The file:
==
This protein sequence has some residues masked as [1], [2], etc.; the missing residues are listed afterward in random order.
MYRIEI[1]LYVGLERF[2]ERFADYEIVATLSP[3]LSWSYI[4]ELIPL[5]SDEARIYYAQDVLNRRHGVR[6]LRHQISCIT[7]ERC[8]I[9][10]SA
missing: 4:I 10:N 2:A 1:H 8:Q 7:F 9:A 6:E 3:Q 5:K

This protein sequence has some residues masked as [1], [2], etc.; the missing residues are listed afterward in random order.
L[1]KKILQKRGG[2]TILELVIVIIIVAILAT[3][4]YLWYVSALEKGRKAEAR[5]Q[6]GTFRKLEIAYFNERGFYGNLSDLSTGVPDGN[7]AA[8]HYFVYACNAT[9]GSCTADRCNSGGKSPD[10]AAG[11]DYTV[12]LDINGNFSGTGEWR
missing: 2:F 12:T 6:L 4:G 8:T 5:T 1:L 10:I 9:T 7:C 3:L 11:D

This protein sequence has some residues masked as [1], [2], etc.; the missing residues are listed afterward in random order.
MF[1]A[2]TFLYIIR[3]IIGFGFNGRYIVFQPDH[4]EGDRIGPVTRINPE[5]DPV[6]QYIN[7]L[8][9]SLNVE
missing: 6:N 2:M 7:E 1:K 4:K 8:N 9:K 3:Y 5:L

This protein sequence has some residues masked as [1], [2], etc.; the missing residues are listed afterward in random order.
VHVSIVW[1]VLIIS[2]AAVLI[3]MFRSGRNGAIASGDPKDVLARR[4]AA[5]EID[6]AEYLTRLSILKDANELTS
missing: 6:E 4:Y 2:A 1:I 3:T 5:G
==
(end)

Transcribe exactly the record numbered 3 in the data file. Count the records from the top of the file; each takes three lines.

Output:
This protein sequence has some residues masked as [1], [2], etc.; the missing residues are listed afterward in random order.
MF[1]A[2]TFLYIIR[3]IIGFGFNGRYIVFQPDH[4]EGDRIGPVTRINPE[5]DPV[6]QYIN[7]L[8][9]SLNVE
missing: 6:N 2:M 7:E 1:K 4:K 8:N 9:K 3:Y 5:L